Economic Sophisms/178

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<pagequality level="3" user="Zoeannl" />style="background: #ececec; text-align: left; padding-left: 0.5em; font-weight: bold;" class="table-rh"A burst of plain speaking has more effect frequently than the most polished circumlocution. You remember Oronte, and the difficulty which the Misanthrope had in convincing him of his folly.[1]

ALCESTE. On s'expose à jouer un mauvais personnage.
ORONTE. Est-ce que vous voulez me declarer par là
Que j'ai tort de vouloir.…
ALCESTE. Je ne dis pas cela.
Mais …
ORONTE. Est-ce que j'écris mal?
ALCESTE. Je ne dis pas cela.
Mais enfin …
ORONTE. Mais ne puis-je savoir ce que dans mon sonnet? …
ALCESTE. Franchement, il est bon à mettre au Cabinet.

To speak plainly, 'Good Public! you are robbed. This is speaking bluntly, but the thing is very evident. C'est cru, mais c'est clair.

The words theft, to steal, robbery, may appear ugly words to many people. I ask such people, as Harpagon asks Elise,[2] "Is it the word or the thing which frightens you?"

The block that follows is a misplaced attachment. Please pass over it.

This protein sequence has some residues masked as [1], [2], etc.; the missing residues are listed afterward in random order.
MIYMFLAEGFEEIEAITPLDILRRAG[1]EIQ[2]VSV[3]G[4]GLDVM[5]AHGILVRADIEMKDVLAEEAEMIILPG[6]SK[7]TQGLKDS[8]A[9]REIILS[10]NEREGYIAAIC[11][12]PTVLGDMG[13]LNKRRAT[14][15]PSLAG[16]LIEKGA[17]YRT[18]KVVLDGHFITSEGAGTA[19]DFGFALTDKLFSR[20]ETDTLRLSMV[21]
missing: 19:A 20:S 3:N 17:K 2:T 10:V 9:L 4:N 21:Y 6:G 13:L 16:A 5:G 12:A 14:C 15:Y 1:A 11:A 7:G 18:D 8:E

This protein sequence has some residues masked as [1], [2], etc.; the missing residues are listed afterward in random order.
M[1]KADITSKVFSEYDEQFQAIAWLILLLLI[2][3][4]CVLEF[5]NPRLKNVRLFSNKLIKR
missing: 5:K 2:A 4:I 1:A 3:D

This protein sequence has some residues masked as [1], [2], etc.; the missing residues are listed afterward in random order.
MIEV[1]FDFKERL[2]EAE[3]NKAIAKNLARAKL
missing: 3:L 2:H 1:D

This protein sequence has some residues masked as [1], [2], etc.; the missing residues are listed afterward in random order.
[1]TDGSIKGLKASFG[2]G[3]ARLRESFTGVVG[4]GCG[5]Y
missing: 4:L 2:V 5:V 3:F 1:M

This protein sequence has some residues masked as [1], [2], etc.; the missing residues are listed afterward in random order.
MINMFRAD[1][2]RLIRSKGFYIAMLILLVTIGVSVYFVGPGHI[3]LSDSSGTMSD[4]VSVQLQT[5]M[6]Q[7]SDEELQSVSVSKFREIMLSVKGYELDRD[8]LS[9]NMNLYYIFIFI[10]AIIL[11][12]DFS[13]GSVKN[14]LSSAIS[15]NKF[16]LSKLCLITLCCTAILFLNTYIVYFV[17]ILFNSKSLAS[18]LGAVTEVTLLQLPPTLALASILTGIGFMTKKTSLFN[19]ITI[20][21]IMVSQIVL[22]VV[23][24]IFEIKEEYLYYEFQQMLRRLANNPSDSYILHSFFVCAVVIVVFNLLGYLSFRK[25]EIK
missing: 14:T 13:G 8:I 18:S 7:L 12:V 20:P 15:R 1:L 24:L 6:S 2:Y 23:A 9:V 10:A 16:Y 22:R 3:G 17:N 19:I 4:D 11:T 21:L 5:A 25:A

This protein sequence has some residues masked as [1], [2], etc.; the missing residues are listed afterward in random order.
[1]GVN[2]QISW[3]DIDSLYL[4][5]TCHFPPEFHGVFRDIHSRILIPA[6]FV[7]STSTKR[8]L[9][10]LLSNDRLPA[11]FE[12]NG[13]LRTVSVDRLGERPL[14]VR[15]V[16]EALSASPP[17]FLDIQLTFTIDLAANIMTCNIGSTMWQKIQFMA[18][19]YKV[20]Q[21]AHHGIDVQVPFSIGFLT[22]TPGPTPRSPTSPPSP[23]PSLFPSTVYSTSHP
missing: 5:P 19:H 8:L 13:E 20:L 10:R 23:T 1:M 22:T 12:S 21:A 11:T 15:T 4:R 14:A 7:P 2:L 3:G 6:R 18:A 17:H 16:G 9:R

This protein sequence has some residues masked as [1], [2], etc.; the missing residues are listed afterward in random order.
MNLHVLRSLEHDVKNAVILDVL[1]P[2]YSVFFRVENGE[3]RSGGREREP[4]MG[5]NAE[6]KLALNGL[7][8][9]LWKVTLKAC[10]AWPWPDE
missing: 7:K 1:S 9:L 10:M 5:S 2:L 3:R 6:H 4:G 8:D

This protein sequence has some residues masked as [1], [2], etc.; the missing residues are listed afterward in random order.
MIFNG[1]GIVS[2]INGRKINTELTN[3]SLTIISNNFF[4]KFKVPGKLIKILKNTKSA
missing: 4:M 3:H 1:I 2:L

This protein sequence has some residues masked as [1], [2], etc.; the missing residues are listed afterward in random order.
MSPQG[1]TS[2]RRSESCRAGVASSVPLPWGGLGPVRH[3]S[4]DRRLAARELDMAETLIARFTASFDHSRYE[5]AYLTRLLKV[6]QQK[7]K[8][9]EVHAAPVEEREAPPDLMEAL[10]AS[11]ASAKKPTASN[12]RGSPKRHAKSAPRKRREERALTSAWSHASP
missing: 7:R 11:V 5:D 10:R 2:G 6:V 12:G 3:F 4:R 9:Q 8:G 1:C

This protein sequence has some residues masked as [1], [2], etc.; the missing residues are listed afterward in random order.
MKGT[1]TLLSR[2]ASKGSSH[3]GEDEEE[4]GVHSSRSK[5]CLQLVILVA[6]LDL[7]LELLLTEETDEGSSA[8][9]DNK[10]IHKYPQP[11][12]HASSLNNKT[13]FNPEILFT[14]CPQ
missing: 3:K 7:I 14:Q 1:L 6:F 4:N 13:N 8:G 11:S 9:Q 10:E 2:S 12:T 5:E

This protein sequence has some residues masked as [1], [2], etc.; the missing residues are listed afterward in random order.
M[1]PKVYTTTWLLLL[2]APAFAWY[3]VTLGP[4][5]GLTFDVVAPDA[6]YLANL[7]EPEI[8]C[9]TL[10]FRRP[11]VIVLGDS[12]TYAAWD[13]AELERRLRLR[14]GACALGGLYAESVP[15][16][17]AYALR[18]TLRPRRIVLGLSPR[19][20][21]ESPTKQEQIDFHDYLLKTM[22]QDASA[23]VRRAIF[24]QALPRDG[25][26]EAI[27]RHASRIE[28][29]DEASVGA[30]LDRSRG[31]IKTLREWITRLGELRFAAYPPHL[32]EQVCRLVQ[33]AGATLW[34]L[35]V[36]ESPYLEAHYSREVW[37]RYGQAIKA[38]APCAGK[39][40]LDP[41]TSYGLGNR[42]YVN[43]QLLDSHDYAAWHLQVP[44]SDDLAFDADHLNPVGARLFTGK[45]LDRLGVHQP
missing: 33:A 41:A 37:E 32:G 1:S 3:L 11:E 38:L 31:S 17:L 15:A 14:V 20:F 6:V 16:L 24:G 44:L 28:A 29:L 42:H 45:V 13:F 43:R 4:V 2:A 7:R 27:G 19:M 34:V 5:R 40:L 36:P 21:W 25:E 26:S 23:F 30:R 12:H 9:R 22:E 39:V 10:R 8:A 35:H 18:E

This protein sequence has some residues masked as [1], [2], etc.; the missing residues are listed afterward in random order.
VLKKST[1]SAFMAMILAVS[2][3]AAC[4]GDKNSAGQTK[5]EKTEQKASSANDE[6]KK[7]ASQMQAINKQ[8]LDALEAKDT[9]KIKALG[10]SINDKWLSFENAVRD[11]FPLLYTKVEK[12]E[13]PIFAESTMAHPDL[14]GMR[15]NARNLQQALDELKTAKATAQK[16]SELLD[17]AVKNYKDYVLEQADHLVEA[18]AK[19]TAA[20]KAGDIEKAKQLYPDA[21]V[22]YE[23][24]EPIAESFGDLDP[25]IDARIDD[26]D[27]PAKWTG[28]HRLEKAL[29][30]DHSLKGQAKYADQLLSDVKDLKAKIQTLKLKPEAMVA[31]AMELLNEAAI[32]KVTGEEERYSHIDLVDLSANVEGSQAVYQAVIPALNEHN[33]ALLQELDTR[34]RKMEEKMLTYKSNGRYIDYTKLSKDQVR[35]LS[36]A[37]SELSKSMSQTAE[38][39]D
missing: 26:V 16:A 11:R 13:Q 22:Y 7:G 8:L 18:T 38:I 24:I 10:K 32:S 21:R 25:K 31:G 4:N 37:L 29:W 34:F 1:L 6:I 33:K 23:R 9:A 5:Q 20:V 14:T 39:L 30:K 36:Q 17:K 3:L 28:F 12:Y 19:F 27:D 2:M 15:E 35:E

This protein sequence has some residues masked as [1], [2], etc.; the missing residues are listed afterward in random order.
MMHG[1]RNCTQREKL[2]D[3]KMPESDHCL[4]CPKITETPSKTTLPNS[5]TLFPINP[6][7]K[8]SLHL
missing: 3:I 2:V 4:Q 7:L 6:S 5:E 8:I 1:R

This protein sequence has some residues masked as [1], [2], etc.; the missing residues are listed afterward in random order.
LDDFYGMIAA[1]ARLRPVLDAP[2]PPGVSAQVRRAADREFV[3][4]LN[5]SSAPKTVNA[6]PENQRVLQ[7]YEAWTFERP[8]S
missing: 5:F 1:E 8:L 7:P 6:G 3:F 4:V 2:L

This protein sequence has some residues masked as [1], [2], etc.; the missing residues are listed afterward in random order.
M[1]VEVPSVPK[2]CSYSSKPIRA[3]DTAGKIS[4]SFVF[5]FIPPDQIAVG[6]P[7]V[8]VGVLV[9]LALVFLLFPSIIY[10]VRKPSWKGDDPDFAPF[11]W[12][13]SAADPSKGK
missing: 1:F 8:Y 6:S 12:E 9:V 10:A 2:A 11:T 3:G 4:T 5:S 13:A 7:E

"Whoever has possessed himself fraudulently of a thing which does not belong to him is guilty of theft." (C. Pen., art 379.)

To steal: To take by stealth or by force. (Dictionnaire de l'Academie.)

Thief: He who exacts more than is due to him. (Ib.)

Now, does the monopolist, who, by a law of his own making, obliges me to pay him 20 francs for what I could get elsewhere for 15, not take from me fraudulently 6 francs which belonged to me?

Does he not take them by stealth or by force?

Does he not exact more than is due to him?

He takes, purloins, exacts, it may be said; but not by stealth or by force, which are the characteristics of theft.

When our bulletins de contributions have included in them 5 francs for the premium which the monopolist takes, exacts, or abstracts, what can be more stealthy for the unsuspecting?

And for those who are not dupes, and who do suspect, whatTemplate:Smallrefs

  1. See Molière's play of The Misanthrope.—TRANSLATOR.
  2. See Molière's play of L'Avare.—TRANSLATOR.